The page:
Additionally or alternatively, the powdery base material may be mixed with the silane and additives prior to working, using e.g. an agitator operating at 500 to 3000 RPM, so that prior to melting and working the liquidous components diffuse into the powder particles. Continued agitation raises the temperature to enhance diffusion and to maintain the wet powder in a fluidized state with uniform distribution of wetness to obtain uniform diffusion. The material may then be melted and masticated to obtain the grafting which is then followed by degassing and shaping.

As stated, the mixer may be charged intermittently or on a continuous basis and may be included in a funnel or hopper that feeds, e.g. the melting-grafting extruder. The base material when in a granulated or powdery state will be wetted by the added silane plus additives solution and mixing occurs already in the hopper. The amount of liquid added is relatively small, so that the liquid should wet all of the grainy or powdery particles. Intimate mixing is, therefore, quite important.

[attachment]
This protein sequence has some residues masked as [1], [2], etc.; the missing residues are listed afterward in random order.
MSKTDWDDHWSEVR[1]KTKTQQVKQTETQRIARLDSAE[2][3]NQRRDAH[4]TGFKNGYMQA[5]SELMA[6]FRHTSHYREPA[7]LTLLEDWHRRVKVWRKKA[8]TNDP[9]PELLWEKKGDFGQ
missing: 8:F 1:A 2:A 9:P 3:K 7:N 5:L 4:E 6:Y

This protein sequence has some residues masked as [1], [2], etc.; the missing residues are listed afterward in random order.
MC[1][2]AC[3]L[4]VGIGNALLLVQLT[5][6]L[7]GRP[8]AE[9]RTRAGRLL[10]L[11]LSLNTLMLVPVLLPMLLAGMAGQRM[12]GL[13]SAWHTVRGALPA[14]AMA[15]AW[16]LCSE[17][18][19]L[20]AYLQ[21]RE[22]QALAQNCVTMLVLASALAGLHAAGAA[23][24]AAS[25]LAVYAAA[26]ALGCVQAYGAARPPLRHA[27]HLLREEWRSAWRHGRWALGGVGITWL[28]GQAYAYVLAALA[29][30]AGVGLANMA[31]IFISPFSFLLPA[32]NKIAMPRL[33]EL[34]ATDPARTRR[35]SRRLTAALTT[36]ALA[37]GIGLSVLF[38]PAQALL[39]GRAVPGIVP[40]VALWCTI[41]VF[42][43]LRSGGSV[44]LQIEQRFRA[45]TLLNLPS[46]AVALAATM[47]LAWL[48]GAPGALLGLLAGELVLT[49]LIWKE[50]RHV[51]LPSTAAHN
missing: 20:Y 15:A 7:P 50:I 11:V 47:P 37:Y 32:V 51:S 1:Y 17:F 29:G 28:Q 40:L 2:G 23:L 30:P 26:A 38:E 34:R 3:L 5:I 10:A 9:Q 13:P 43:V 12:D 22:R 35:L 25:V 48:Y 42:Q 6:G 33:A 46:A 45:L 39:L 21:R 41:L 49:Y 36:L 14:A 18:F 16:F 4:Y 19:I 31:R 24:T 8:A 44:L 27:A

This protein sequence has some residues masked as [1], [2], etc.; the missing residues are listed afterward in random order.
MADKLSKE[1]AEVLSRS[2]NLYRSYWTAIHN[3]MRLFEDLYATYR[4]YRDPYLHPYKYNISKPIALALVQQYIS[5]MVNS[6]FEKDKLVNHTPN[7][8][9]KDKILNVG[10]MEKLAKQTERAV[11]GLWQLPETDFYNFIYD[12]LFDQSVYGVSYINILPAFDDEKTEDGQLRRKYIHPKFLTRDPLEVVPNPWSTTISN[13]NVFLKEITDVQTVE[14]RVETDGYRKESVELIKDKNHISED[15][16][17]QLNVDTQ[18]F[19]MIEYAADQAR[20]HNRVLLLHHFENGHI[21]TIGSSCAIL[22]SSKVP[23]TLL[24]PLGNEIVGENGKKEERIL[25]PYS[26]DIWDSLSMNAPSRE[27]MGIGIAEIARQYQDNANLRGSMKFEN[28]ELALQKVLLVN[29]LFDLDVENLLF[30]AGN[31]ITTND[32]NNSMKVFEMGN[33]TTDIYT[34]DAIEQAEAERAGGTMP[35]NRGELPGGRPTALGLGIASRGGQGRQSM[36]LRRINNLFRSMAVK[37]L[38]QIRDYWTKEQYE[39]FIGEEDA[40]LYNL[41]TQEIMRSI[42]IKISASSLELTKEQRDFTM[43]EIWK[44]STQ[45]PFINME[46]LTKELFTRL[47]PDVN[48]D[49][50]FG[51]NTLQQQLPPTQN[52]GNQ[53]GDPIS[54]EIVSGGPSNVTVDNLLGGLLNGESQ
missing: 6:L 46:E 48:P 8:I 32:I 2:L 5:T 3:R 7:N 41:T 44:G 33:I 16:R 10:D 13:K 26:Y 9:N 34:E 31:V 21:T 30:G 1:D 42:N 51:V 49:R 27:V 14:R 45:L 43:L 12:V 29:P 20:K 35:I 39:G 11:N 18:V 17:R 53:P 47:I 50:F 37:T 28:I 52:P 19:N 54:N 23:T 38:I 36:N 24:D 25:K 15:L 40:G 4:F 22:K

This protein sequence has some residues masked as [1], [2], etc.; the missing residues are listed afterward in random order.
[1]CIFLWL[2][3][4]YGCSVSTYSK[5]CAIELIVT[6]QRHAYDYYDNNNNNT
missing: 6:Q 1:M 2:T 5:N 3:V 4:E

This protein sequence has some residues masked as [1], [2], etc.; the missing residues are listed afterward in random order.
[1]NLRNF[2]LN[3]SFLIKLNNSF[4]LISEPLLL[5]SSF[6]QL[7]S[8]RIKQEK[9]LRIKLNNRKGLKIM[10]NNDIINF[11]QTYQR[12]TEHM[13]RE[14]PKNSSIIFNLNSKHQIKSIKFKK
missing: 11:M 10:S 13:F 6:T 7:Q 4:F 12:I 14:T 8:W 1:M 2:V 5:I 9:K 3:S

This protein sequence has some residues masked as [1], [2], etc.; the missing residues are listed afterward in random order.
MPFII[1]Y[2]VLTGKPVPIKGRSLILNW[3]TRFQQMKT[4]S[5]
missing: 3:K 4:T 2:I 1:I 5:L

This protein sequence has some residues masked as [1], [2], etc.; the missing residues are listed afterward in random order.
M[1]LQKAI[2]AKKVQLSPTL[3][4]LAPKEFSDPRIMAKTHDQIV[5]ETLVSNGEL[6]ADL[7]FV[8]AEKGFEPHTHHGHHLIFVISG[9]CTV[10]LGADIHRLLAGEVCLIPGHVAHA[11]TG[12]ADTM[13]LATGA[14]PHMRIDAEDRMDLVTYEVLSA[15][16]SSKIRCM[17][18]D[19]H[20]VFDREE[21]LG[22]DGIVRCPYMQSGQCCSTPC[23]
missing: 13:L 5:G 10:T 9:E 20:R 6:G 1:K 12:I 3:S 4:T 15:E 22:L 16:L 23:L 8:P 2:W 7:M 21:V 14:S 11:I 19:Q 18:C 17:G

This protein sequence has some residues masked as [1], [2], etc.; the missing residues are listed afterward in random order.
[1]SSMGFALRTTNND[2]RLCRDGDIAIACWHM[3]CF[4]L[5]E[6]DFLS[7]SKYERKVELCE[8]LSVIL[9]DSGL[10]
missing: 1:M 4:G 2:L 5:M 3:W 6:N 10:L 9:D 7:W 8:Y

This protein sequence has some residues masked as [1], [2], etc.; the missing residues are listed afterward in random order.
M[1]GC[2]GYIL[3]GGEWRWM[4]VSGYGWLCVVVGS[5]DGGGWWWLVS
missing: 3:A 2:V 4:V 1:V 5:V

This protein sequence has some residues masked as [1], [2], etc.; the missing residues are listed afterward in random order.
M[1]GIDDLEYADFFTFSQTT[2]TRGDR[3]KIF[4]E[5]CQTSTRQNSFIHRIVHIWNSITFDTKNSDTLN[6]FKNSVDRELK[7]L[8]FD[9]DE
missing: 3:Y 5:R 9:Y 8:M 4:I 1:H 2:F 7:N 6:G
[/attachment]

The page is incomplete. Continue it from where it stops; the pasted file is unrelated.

It should be noted that upon feeding the plastic powder and the silane solution concurrently into the receiving hopper of the kneading machine or device one obtains an interaction between just added material and wetted granular material further down in the funnel or hopper. The latter material produces some evaporation of the liquidous portion, but the vapor condensates on the just added powder, thereby cooling the latter. Also, this way no portion of the added material (silane plus graft producing and enhancing additives and others) will be lost. This phenomenon occurs also if there is no agitation in the funnel, but if mixing is carried out only in the first portion of the masticating tool.


While the specification concludes with claims particularly pointing out and distinctly claiming the subject matter, which is regarded as the invention, it is believed that the invention, the objects and features of the invention and further objects, features and advantages thereof will be better understood from the following description taken in connection with the accompanying drawings, in which: